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Edwards Casts Himself as Not Going Negative

John Edwards (search) sought Thursday to distinguish himself from the bitterly divided Democratic presidential field by casting himself as the one candidate who speaks ill of no other.

"People are sick and tired of negative politics. They are looking for a president they can be proud of," the North Carolina senator told 500 cheering supporters squeezed into a downtown hotel conference room.

With star-shaped confetti and blaring rock music, the rally allowed Edwards to contrast his self-consciously upbeat campaign to the spate of critical ads, mailings and telephone calls coming from other camps in a close four-way race for Monday's caucuses.

Howard Dean (search), Dick Gephardt and possibly John Kerry (search) sit atop the field, with Edwards trailing slightly but gaining supporters, according to campaign pollsters and strategists who are having an unusually difficult time handicapping the race.

Anything less than victory would be a blow to Dean and Gephardt, who have led in state polls for weeks. Expectations are lower for Edwards and Kerry, thus a second-place finish would give them an enormous boost.

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Looking for a route to the top tier, Edwards and his advisers decided the best way to recruit undecided voters would be to stick to a positive, policy-driven message that saves his criticism for President Bush.

"If you're looking for the candidate who can do the best job of sniping at other Democrats, I'm not your guy," he said.

Claiming momentum, Edwards said, "The best test is I'm now being attacked by everybody."

Gephardt has listed Edwards among the candidates who have supported free-trade deals. Dean has named Edwards as one of the hopefuls who backed Bush's war resolution on Iraq.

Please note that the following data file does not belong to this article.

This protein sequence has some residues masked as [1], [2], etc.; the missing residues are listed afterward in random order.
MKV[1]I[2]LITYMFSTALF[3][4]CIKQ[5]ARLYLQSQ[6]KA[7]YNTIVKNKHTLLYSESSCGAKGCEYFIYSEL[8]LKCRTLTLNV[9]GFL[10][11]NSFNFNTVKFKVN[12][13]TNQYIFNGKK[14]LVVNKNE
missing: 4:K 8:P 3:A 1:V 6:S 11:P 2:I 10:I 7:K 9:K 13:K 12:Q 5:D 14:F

But none of the negative ads airing in Iowa single him out for criticism. And asked whether any of the ads were inaccurate, Edward's told reporters, "Not that I can recall."

His advisers said Iowa voters are getting telephone calls distorting Edwards' record on hog farms, a sensitive issue in the state.

Still, the candidate said, "I am not a victim. I'm somebody who's running a strong, positive campaign." He stopped short of swearing off critical ads for the entire campaign, saying he would respond to any distortions of his record.

Edwards is not above a subtle jab. The first-term senator said "people who have been in politics all their adult lives" aren't the best advocates of change, a reference to his rivals who have spent more time in Washington than he.

The crowd was large for a lunchtime event. The floor vibrating beneath their feet as John Mellencamp's "Small Town" blasted from speakers, several Edwards supporters said they were finally beginning to believe he could do surprisingly well Monday. But few gave him much of a chance for victory.

Edwards wagged his finger and shook a fist as he urged the crowd to vote. "If I could reach out there and grab you by the shirt, I would do it," he said with a high-voltage smile.